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Shopping mindfully during Tet

January 29, 2022 | 10:00 pm PT
Jesse Peterson Teacher
One of the signs Tet has arrived is the supermarket's overflow of sugar and spice, but it's not always so nice.

I think there is a turtle in one of my fish ponds. I bought him from an old man on the side of the road for VND50,000. I dropped the little turtle into the water and have only seen him once; the other day I saw him surface, eat a snail, and disappear beneath the darkness of the pond.

I like the turtle a lot because he is like a reflection of how the locals see me. I covered my house in thick vines; people often remark that they didn't know there was a door here.

And, I only really come out to go to the local supermarket. Like my turtle or like an old man set in his ways.

Even my father calls me old man. My ex-girlfriend's boyfriend called me old man. Everyone I've worked with eventually comes to the same conclusion: old man.

I don't feel old exactly. That makes me wonder if a turtle considers himself slow.

I don't feel old but I am.

Other things that remind me that I'm getting old; the new guy at the supermarket. When I see him I think,

Go faster boy, you're as slow as a turtle.

Speak Vietnamese, I can't understand you.

No I don't have a card.

Old man gives a lecture on giving away our consumer information to corporations.

I can still feel young, sometimes.

I feel young when I chat with the regular ladies that work there, rejuvenated when I joke with them.

Can I not pay today?

Can I pay with a song?

Can I borrow money?

I don't have enough. Can I work for it?

Now the supermarket is overflowing with gifts for Tet and I spend a little more time to pick out the truly good products like jasmine tea on sale and buy like 10 boxes for the whole year.

The old man in me is not really amused with most of the gifts though. I think good gifts are more like the kinds of things you need but you can't normally justify the purchase of.

The turtle needs me to catch him snails every day from my outside pond. That's really only reason I know that the turtle is still here and I didn't just see a ghost turtle; the snails who were at one time a menace almost impossible to be rid of have now disappeared completely from the turtle's pond. The outside pond supplies almost endless snail gifts to the turtle.

I think if someone asked me what I needed instead of what I wanted it would give a different answer.

I live perfectly balanced within my means. If time went on forever in this moment, then I would never have to struggle to continuously adapt to the changing demand of society's innovation. In this case, what I need is just some tea or some more snails.

What I want is some whiskey that when you drink it, it tastes like a memory of dark wood and delicious chocolate, bitter coffee and the depths of an Irish pub at 2 a.m., the room so smoky you couldn't barely see the exit and therefore resolved to stay and drink.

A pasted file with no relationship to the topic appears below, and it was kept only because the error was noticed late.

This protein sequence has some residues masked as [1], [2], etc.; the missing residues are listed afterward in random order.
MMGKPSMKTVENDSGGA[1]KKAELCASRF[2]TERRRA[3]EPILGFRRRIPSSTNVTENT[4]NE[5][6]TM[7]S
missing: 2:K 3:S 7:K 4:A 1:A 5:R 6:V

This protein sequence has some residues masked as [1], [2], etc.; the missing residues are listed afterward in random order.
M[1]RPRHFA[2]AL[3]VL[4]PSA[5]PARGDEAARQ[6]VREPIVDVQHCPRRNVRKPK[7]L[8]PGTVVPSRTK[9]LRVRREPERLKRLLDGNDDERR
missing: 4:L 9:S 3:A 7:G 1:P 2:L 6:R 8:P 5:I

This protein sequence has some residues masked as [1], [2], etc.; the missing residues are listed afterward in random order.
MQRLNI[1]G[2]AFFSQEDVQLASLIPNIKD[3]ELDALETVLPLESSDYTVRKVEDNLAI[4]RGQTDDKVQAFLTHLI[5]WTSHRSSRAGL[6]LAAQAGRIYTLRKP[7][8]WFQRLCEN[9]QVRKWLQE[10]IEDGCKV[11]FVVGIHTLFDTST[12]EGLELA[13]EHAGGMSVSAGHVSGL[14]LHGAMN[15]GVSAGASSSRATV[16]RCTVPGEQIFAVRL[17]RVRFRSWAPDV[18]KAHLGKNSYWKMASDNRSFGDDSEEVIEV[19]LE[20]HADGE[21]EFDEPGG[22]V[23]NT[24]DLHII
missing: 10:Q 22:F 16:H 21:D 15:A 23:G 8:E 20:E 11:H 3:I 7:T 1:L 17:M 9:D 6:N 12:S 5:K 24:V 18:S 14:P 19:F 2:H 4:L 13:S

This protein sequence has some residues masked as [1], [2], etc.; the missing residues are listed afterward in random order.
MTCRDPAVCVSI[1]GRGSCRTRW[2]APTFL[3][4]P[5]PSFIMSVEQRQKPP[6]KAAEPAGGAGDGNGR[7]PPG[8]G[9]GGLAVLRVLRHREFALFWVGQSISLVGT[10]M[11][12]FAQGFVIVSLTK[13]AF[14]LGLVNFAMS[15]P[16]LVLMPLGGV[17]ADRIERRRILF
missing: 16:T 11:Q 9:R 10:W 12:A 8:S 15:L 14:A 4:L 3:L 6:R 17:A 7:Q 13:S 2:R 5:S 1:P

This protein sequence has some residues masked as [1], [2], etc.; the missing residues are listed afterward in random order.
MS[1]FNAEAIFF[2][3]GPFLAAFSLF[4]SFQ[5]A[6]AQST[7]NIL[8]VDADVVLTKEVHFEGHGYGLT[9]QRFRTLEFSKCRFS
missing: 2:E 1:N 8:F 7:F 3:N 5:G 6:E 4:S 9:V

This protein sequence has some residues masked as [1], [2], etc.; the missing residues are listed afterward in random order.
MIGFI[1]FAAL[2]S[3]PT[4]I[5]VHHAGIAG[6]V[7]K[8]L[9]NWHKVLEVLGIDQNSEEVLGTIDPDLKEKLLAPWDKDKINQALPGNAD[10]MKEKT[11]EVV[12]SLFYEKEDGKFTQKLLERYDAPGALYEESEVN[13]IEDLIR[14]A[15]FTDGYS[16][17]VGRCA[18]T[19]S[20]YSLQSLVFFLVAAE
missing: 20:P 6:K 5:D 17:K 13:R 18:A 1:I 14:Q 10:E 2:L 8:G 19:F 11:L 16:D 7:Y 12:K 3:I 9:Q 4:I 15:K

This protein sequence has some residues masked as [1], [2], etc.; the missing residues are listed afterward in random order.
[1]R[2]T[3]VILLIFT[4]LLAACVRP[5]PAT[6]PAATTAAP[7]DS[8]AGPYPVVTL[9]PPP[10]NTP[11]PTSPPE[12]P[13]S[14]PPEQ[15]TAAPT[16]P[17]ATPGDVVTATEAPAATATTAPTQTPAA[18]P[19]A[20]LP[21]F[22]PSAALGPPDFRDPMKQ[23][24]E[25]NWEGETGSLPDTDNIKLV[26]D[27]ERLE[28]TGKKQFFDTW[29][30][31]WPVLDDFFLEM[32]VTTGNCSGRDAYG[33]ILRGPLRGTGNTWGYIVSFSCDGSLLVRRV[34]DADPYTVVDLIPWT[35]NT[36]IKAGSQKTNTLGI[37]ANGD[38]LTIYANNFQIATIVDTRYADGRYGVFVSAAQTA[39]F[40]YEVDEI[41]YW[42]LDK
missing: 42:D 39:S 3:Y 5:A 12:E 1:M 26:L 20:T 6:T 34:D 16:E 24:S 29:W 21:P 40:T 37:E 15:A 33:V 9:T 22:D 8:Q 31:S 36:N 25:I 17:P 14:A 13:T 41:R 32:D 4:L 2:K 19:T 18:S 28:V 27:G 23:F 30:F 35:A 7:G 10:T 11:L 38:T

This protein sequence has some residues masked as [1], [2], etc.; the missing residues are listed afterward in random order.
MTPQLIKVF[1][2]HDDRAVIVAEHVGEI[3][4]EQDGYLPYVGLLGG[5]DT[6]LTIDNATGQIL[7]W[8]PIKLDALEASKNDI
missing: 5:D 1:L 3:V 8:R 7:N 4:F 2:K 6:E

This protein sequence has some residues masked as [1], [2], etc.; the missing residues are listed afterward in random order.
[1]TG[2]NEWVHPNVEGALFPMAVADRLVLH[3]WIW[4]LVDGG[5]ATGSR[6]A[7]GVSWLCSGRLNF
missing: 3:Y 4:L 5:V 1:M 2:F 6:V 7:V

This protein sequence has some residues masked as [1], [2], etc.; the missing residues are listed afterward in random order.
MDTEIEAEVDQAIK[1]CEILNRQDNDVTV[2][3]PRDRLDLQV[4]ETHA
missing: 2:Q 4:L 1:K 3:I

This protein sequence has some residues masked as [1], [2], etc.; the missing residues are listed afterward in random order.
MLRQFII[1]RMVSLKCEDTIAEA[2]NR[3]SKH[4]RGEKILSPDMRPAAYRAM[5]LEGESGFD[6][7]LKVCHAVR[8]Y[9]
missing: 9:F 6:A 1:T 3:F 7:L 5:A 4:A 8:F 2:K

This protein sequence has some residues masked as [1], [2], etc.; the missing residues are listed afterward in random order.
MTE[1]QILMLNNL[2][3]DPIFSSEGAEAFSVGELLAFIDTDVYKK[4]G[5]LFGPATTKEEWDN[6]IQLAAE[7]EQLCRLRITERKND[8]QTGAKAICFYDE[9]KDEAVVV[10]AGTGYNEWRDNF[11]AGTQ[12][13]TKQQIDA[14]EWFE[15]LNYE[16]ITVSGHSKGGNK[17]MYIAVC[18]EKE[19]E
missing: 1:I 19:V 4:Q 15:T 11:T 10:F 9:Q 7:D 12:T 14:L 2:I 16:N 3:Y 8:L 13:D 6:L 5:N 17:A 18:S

That's a young man's mistake but the old man occasionally forgets and partakes.

However, what I really need is to put the bottle down and invest my thoughts a little more thoughtful into something that betters my life, like a meditation bell or a book by Thich Nhat Hanh.

Or for the community, tea or candied ginger to welcome people for conversation. Or those Danish cookies in the blue metal container I sometimes get addicted to each year. Something so that guests remember the taste of butter cookie when they think on their visit with the old man. Someone once said that addiction is an investment.

I think of a gift as something that can touch the heart, and the more thought put into the selection for buying the gift of course the deeper the effect on the person receiving the gift. Emotions can run deep; like all things perhaps the depths are bottomless. They can run as deep as a whale's song or the invisible turtle's house in the bottom of the fishpond.

During Tet it's nice to give an investment to show love. Unfortunately, I have another old man trait: frugality after a pandemic. I think many old men learn this feeling.

However, Tet is a good time to stimulate the economy with ‘mindful shopping,’ a whole economy stimulated by gifts with meaning that are uplifting, bringing love, depth, and happiness to the people. An ecosystem of sharing is caring.

I've little time to waste on giving gifts without significance. Time goes faster, the sequence of days starts to meld together. Sundays blend into the next Sunday instead of the ‘thousand year day’ that 5-year-old me used to enjoy. I'm too old, time is running out. Though I move around as much as a tortoise, time flies by like a turtle while a rabbit sleeps.

*Jesse Peterson is an English teacher. The opinions expressed are his own.

 
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